In the warning letter that FDA sent to VitaPurity Corporation, which is based in Central Point, OR, the GMP compliance deficiencies noted revolved around that company’s relationship with its contract manufacturer. Long familiarity with and confidence in a contract manufacturer might be all fine and good, but it does not substitute for documented procedures to assure that the products that come in to the brand holder’s facility meet specifications.
“You state that you assume your contract manufacturer is responsible for preparing a master manufacturing record, exercising quality control functions, and verifying that the finished products meet specifications. You state that you assume your contract manufacturer is complying with 21 CFR Part 111 because you are unaware of any problems at the plant,” the letter reads.
“You state that you do not have a written agreement with your contract manufacturer, and have not performed any audit or engaged in any other activity to determine the acceptability of the manufacturer to manufacture your dietary supplement products, or to ensure the quality of the dietary supplements received and that the products are packaged and labeled as specified in the master manufacturing record,” the letter went on to say.
Quality agreement ends finger pointing
A quality agreement with a contract manufacturer is one of the things that an FDA inspector would look for when delving into the operations of a brand holder, said Larisa Pavlick, vice president of regulatory and compliance for the United Natural Products Alliance. Before coming on board with the organization last year Pavlick spent a number of years as an FDA inspector working out of the Denver office. She said in her experience things changed around 2013, because so often when inspectors were looking at operations on the brand holder side, or conversely were inspecting a contract manufacturing operation, fingers got pointed both ways when questions were raised about who was responsible for what when it came to maintaining master manufacturing records, batch products records, etc. The answer came to be: The buck stops with the brand holder, but both sides have obligations in the GMP responsibility chain.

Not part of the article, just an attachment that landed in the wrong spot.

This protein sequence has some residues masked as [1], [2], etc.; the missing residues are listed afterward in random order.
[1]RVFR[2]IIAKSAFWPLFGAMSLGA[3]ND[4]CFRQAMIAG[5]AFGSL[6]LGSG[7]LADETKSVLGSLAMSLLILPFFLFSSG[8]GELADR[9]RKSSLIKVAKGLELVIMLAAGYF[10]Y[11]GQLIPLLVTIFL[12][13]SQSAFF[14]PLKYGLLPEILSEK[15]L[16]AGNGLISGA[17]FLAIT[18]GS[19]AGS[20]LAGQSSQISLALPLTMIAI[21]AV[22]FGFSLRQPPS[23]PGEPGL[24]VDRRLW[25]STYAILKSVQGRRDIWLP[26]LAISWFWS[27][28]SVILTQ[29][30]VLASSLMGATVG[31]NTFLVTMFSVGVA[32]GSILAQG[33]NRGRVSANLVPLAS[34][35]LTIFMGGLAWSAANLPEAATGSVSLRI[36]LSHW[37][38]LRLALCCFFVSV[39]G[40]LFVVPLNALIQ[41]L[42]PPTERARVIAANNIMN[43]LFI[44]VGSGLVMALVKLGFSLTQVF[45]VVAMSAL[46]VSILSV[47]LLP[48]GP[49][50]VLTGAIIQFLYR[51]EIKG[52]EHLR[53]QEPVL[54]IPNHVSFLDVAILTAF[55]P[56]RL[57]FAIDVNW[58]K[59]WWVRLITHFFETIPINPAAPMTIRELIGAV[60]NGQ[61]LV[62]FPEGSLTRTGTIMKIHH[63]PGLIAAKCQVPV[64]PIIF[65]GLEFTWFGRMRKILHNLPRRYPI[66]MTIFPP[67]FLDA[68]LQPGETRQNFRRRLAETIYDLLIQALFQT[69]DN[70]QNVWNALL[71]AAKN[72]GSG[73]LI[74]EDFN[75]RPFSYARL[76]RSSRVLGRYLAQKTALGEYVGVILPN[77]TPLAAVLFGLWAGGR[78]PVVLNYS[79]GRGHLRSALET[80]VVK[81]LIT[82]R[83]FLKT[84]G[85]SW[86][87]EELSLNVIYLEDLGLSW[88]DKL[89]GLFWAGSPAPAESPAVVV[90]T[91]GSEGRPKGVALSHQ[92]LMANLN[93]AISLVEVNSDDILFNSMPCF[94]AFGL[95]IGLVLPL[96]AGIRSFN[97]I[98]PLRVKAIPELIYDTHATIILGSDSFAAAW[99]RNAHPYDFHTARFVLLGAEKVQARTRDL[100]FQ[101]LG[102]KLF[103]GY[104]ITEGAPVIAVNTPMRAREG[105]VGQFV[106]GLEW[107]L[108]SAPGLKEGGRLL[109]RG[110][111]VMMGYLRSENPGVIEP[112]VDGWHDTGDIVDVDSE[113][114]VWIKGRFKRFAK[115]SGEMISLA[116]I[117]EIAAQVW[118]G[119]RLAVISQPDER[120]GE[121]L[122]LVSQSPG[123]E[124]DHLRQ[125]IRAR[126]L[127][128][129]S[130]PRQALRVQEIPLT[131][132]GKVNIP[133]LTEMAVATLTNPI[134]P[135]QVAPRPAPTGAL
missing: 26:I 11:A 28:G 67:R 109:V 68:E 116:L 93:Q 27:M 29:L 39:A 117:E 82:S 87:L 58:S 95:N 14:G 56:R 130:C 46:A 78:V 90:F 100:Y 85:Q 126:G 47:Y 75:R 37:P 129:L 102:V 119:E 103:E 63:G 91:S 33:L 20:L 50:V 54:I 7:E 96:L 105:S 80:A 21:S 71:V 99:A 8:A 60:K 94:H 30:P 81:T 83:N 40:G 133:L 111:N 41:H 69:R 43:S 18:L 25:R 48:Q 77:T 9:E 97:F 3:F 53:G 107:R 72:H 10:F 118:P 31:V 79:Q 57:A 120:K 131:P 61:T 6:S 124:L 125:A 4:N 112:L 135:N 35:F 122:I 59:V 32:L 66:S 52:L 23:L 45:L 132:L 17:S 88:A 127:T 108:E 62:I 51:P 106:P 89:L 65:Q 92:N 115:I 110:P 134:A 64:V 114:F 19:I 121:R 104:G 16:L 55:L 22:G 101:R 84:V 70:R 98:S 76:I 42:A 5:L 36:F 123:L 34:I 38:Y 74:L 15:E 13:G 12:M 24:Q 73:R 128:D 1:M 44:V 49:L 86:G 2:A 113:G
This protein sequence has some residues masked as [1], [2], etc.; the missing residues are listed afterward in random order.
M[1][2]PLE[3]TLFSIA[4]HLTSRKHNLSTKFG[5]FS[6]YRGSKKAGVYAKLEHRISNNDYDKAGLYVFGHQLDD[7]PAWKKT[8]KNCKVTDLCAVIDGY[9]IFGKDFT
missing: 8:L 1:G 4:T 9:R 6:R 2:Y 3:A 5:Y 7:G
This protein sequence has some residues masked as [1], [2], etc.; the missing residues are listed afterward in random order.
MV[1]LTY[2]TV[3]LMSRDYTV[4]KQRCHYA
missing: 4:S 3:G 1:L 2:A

“During my time at FDA this idea kind of evolved, because somebody has to be clearly responsible for the quality of the product,” Pavlick told NutraIngredients-USA.
Agreements with contract manufacturers would cover the basics of commerce: what product is to be made, with what ingredients, when it is to be delivered and at what cost. What is really critical for full GMP compliance would be a separate quality agreement that would lay out in detail the procedures for making sure that product is what it is supposed to be, and that it will turn out that way every time. This would cover the master manufacturing record, the batch production records, finished product testing, and in particular the procedures for verifying that all of the above is up to snuff.
“I would always ask a brand holder who is responsible for releasing the product, and that is mentioned in this warning letter as well,” Pavlick said.
Interplay between parties
Pavlick said that the quality agreement could allow for some reasonable interplay with a contract manufacturer as to how the master manufacturing records and batch production records are structured. It is not necessary, in other words, for a brand holder to impose a specific set of documents in order to comply with GMP regulations.
“The contract manufacturer would likely have their own procedures. They might say, we know how to run a tableting press. We know how to run a mixer,” Pavlick said.
But even with such a quality agreement in place, if the brand holder is releasing the product to interstate commerce, it is incumbent on that party to have a procedure in place to make sure that the products meet specifications. “We’ve never had a problem with them. Their stuff always meets spec,” is not a GMP-compliant procedure.
“The rule doesn’t say you have to do chemistry on every lot, but you do have to define a procedure. You could say we’ve weighed the product, we’ve looked at it visually, and so forth," Pavlick said.